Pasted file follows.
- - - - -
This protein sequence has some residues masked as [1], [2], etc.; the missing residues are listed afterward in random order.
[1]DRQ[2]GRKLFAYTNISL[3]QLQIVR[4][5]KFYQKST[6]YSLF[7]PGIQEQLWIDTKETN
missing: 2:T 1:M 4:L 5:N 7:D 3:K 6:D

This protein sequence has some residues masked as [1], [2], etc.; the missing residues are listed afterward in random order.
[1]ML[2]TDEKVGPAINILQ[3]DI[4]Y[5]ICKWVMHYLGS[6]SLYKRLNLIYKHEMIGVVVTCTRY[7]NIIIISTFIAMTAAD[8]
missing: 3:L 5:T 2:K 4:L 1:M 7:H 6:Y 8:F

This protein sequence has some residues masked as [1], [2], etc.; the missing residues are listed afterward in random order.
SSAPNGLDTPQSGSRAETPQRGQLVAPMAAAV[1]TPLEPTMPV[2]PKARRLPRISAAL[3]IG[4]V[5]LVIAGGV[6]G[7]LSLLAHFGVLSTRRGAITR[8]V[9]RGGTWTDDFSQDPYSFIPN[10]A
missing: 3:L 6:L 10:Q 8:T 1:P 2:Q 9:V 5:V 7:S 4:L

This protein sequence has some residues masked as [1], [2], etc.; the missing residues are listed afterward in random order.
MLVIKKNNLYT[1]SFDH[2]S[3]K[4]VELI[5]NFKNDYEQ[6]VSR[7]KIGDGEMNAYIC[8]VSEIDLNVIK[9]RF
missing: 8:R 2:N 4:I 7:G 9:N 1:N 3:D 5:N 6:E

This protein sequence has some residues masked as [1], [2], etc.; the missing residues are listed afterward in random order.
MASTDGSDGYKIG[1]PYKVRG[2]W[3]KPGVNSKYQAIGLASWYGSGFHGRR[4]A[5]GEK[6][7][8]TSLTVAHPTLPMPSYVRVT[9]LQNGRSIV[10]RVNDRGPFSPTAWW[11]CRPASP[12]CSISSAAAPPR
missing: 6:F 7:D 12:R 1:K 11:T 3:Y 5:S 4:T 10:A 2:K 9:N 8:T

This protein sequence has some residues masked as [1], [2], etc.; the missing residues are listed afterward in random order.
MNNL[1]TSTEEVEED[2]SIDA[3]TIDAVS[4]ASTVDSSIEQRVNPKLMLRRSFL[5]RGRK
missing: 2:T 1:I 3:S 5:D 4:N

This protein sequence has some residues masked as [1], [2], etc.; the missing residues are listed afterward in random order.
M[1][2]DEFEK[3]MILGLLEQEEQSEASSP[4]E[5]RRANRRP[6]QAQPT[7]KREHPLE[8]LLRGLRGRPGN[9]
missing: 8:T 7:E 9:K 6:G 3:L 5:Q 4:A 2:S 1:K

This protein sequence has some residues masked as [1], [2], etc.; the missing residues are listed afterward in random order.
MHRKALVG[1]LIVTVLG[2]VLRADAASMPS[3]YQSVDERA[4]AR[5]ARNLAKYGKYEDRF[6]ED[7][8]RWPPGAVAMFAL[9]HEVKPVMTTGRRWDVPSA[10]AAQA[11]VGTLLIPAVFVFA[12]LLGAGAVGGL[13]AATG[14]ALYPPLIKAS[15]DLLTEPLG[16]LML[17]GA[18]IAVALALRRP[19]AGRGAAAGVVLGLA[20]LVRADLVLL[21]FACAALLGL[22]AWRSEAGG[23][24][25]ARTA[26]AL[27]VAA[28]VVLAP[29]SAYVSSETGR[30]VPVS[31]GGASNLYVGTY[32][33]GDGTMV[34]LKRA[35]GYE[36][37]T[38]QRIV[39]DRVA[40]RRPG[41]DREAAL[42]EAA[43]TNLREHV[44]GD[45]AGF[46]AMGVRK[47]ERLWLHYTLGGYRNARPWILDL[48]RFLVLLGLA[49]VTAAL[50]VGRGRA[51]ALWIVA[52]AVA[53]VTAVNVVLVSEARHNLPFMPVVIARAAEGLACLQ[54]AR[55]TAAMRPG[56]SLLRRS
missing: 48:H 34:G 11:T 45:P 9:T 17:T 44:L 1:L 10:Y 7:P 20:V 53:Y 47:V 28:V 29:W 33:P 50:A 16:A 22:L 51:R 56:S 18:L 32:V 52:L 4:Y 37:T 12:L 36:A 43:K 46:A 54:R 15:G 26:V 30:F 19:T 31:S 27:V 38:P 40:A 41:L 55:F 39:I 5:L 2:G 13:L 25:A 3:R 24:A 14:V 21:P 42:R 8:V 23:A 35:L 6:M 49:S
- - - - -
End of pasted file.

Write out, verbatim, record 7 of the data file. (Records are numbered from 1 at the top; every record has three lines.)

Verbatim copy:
This protein sequence has some residues masked as [1], [2], etc.; the missing residues are listed afterward in random order.
M[1][2]DEFEK[3]MILGLLEQEEQSEASSP[4]E[5]RRANRRP[6]QAQPT[7]KREHPLE[8]LLRGLRGRPGN[9]
missing: 8:T 7:E 9:K 6:G 3:L 5:Q 4:A 2:S 1:K